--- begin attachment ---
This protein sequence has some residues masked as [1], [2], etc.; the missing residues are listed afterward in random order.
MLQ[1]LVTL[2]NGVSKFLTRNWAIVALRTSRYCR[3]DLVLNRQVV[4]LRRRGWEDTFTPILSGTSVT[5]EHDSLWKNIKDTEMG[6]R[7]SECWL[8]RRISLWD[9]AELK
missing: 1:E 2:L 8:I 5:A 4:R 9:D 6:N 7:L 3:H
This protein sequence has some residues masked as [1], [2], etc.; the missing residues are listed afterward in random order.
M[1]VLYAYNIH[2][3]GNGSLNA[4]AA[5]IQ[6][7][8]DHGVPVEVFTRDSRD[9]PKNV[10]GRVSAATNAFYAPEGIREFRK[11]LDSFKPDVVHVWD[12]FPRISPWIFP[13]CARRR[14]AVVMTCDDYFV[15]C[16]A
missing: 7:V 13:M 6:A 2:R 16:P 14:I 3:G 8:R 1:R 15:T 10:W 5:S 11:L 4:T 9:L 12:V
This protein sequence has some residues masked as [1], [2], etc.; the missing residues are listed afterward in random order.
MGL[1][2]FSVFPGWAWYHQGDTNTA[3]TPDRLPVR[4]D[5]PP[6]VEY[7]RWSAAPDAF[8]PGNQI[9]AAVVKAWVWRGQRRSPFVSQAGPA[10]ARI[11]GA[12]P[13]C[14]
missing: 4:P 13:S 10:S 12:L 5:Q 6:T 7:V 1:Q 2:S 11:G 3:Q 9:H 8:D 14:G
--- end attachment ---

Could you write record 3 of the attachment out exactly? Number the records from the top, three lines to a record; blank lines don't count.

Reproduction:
This protein sequence has some residues masked as [1], [2], etc.; the missing residues are listed afterward in random order.
MGL[1][2]FSVFPGWAWYHQGDTNTA[3]TPDRLPVR[4]D[5]PP[6]VEY[7]RWSAAPDAF[8]PGNQI[9]AAVVKAWVWRGQRRSPFVSQAGPA[10]ARI[11]GA[12]P[13]C[14]
missing: 4:P 13:S 10:S 12:L 5:Q 6:T 7:V 1:Q 2:S 11:G 3:Q 9:H 8:D 14:G